Europe has walked headfirst into the Russian energy trap. It’s time to break free.
The new Bond movie No Time To Die is graced by yet another superb soundtrack, this time by film score veteran Hans Zimmer. Zimmer not only lends his trademark swings between intensity and tenderness to the Bond universe but also weaves in references to previous series hits, like the Louis Armstrong-sung “We Have All the Time in the World.”
That this motif is central to a film released in October 2021 is somehow fitting. Europe finds itself mired in the most troubling energy crisis in recent years. And despite ample warning, Transatlantic leaders have for months demonstrated a reticence to take direct action and, in some cases, even to clearly define the Kremlin’s role in exacerbating the market challenges. As the crisis developed and deepened across summer and autumn 2021, observers might have concluded that policy-makers felt they had all the time in the world to respond.
In fact, as a cold winter looms, time’s up. The transatlantic community, led this time by Germany, in compliance with its own July 2021 joint statement with the United States, must now advance sanctions aimed at stopping the Nord Stream 2 pipeline before it is too late. This failsafe was designed to provide a policy backstop in extremis after the Biden Administration decided in May to waive congressionally mandated bipartisan sanctions aimed at ensuring Nord Stream 2 could not become operational. The July joint statement says:
“Should Russia attempt to use energy as a weapon or commit further aggressive acts against Ukraine, Germany will take action at the national level and press for effective measures at the European level, including sanctions, to limit Russian export capabilities to Europe in the energy sector, including gas, and/or in other economically relevant sectors. This commitment is designed to ensure that Russia will not misuse any pipeline, including Nord Stream 2, to achieve aggressive political ends by using energy as a weapon.”
Which leads us to ask: is the Kremlin currently attempting to use energy as a weapon or misusing Nord Stream 2 to achieve aggressive political ends?
The answer is a resounding yes.
Given that Russia’s intent from the birth of Nord Stream 2 in 2015 was to advance a myriad of malign policy objectives aimed at undermining the national security interests of Ukraine and the wider European region, it is very hard to be surprised by recent events. After all, the European energy security community has for years warned that Russia would use Nord Stream 2 to coerce transatlantic leaders.
Yet the Kremlin-controlled Gazprom could have solved this by increasing supply through Ukraine or Poland, where ample spare capacity exists. Instead, it has for months capped its usual discretionary exports to aid European gas storage ahead of the winter. And as the crisis has unfolded this autumn, for consecutive months Gazprom has declined to book any significant additional volumes on existing routes, even though Russia would have hugely profited from exports into a rising market.
This has led Nord Stream 2 adherents like German Chancellor Angela Merkel (who still leads a caretaker government in Berlin as post-election coalition talks proceed) to the strange position of defending Putin’s transparently political gas export policy. She was quoted as saying earlier this month that “To my knowledge, there are no orders where Russia has said we won’t deliver it to you, especially not with regard to the pipeline in Ukraine.”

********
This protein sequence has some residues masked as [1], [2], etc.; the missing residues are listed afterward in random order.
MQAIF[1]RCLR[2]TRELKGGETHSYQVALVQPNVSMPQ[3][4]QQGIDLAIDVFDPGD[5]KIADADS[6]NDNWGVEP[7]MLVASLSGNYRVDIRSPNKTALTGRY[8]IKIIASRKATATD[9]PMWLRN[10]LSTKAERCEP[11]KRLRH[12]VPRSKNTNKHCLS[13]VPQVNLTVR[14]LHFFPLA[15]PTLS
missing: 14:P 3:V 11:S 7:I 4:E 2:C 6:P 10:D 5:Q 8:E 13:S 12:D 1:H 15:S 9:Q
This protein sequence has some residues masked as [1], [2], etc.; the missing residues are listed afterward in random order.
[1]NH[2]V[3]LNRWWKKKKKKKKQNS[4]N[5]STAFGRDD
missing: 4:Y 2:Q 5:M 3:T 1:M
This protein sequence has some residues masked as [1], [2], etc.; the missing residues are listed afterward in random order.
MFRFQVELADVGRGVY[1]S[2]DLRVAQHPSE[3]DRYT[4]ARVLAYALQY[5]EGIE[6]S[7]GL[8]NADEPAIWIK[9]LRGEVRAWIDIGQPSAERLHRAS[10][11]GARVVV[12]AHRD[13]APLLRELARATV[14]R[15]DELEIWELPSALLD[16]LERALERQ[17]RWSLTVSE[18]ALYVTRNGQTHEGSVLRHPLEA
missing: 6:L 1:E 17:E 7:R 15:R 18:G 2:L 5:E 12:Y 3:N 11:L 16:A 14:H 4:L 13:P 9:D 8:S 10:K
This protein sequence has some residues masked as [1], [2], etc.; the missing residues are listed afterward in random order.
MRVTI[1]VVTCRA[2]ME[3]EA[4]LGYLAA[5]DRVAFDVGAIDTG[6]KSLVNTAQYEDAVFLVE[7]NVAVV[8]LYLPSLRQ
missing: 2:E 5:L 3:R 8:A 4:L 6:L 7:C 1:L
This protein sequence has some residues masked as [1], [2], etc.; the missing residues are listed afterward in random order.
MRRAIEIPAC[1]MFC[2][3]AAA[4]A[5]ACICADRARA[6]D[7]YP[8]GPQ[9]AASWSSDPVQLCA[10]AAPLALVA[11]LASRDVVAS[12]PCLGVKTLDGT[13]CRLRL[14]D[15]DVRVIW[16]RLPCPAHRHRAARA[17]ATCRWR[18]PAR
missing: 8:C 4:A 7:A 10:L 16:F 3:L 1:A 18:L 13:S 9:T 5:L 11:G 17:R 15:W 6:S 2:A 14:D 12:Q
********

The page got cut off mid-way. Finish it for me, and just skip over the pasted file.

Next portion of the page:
Sure, Gazprom might be delivering contracted volumes, but that’s not the whole story. And anyway, this argument is no longer tenable. Putin, along with a retinue of Kremlin officials and Duma members, said out loud what has been evident to the expert community for months: that the Kremlin was intentionally taking action to intensify European gas market woes to extort European Union (EU) officials into rapidly certifying Nord Stream 2, which is currently the subject of regulatory proceedings.
The statement is a blatant admission of Kremlin energy weaponization aimed at traditional Putin targets. At a time when real questions remain as to whether Gazprom’s monopolistic operating plan for Nord Stream 2 could possibly comply with the EU Third Energy Package gas directive (it can’t without deploying legal fictions), Putin is placing overt pressure on the European regulatory process by name-checking Germany’s energy regulator.
Across Europe, there is other evidence of Russia playing energy games. Moldova declared a national emergency following a sharp cutoff in supplies from Gazprom following the expiration of their previous long-term contract. The country has a pro-EU government and recently elected Maia Sandu as its new EU-oriented head of state. With Russia silent (its actions did the talking), Ukraine and Slovakia stepped in to help.
How much worse does the situation need to become?
For her part, German Green Party leader Annalena Baerbock – a candidate for the post of Foreign Minister in the next government — has already called the situation “blackmail.” But with coalition talks ongoing, and a new government likely still months off, it is up to Merkel and team, in their last days in office, to follow their own agreement with the United States, and finally lead the EU in stopping Nord Stream 2.
The transatlantic community needs leadership to move past this energy crisis, and fast. There’s just no time to freeze.